|Thoratec's HeartMate II left ventricular assist device--Courtesy of Thoratec|
Industry bigwig St. Jude Medical ($STJ) is discussing a buyout of specialist Thoratec ($THOR), a maker of left ventricular assist devices (LVAD), which give heart failure patients awaiting a donated heart a bridge to organ transplantation by pumping their blood in the meantime. Thoratec stock is up 18% to around $58 on the rumor, as of 3 p.m.
Citing unnamed sources with knowledge of the situation, Bloomberg reports that the deal has not been finalized and could still fall apart. Another source said Thoratec could look for another buyer.
Thoratec said it shipped 3,618 LVADs last year, out of an estimated market of about 6,500 implantations per year. It's a two-company market, with the other player being fellow specialist HeartWare ($HTWR).
The news occurs while Thoratec is testing its next-generation HeartMate III LVAD and entering new device markets.
Leerink equity analysts expect the third-generation device to gain market share in Europe against HeartWare's HVAD device following CE mark approval, expected by the end of the year, with FDA approval expected in 2018. In the European trial, Thoratec is emphasizing implantation of the device via a less invasive mini-thoracotomy procedure.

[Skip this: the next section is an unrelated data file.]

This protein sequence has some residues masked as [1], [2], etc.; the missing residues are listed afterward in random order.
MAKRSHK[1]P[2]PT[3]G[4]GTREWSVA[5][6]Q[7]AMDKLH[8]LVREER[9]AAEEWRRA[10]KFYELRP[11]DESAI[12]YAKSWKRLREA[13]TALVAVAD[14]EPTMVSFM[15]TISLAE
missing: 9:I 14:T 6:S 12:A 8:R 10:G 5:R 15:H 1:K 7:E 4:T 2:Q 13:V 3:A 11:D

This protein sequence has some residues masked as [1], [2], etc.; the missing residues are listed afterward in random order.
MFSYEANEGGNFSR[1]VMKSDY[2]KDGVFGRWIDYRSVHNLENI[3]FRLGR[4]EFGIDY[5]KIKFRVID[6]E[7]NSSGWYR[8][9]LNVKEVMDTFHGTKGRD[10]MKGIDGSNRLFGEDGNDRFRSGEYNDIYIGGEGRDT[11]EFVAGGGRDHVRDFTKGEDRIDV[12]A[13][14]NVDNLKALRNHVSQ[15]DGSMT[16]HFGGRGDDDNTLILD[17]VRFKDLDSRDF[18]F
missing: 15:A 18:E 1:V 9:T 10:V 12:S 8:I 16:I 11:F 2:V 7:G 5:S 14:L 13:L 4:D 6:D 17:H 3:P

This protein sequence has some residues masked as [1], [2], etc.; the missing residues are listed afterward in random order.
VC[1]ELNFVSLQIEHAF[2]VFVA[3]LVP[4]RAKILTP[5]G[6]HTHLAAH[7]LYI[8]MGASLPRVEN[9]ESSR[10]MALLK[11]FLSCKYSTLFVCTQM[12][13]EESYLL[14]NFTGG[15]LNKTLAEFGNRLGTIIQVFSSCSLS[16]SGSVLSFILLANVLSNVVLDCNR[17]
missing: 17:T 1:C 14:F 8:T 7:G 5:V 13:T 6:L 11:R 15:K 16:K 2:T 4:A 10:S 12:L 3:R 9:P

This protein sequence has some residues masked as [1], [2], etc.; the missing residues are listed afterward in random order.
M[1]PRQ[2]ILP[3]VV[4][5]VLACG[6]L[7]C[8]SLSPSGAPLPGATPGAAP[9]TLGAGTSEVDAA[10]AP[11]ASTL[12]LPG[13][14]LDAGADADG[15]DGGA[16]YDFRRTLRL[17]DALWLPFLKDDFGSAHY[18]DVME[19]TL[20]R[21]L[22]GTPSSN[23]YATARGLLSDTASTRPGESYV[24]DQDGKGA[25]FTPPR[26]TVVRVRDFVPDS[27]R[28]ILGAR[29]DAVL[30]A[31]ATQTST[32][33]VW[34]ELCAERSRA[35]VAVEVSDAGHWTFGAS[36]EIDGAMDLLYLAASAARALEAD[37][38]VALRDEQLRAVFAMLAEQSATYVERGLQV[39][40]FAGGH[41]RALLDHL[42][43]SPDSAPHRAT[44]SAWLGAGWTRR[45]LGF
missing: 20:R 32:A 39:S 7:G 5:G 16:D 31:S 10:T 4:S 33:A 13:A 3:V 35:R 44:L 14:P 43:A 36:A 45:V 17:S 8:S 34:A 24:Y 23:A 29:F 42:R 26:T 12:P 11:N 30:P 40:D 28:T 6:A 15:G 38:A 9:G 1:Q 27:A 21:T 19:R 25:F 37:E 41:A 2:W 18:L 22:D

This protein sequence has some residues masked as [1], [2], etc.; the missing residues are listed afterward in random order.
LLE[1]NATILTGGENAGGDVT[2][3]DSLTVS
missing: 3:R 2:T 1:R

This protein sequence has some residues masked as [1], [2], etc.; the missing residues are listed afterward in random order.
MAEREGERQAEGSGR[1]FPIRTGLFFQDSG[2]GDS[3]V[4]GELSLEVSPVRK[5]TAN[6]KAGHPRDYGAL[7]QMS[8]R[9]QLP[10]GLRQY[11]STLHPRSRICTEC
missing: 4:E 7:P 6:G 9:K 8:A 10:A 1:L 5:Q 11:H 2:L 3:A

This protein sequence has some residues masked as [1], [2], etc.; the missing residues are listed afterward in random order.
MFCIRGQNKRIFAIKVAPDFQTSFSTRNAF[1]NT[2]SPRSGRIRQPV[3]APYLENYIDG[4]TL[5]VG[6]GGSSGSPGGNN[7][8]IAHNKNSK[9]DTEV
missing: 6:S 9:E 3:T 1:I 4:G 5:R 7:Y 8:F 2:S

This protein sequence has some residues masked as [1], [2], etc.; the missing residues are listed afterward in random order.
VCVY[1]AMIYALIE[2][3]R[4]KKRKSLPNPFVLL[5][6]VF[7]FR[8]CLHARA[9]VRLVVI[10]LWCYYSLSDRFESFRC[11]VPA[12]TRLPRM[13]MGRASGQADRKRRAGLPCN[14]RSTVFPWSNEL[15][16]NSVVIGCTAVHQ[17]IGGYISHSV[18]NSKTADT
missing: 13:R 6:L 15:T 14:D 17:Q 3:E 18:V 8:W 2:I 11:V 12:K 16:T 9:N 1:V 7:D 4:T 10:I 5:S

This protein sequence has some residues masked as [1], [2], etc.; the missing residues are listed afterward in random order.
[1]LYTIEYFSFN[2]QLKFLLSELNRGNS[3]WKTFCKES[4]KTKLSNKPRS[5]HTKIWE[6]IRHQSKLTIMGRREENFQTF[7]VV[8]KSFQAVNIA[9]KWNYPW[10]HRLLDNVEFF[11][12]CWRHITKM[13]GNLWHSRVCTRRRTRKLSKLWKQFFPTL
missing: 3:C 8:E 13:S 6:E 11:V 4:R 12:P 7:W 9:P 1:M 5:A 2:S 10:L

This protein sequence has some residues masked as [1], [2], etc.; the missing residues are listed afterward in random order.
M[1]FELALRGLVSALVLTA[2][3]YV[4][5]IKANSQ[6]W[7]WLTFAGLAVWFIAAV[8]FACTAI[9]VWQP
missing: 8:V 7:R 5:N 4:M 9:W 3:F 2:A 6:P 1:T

Eventually the HeartMate III will likely be competing with HeartWare's next-generation MVAD, which is a lot smaller than the HeartMate III, making it easy to implant. The MVAD also just commenced its CE mark trial in Europe.
Unlike the HVAD, Thoratec's HeartMate II is also approved as a long-term destination therapy for patients who are not waiting for a transplanted heart.
In addition, Thoratec just received CE mark approval for its HeartMate Percutaneous Heart Pump. The acute cardiac assist device can generate average blood flow of four to 5 liters per minute after percutaneous insertion. It's designed to keep patients' blood flowing during complex procedures like stent implantation.
The company reported non-GAAP earnings of $79.7 million on revenues of $477.6 million in 2014.
For St. Jude Medical, the acquisition would further diversify its cardiac offerings, which include pacemakers, implantable defibrillators, transaortic valve replacements and imaging devices.
The mega $50 billion merger of Medtronic ($MDT) and Covidien has left other players scrambling to get bigger. In addition, consolidating hospitals have increased their negotiating power in bulk purchase contracts of implants, causing devicemakers to consolidate in return.
- read the Bloomberg article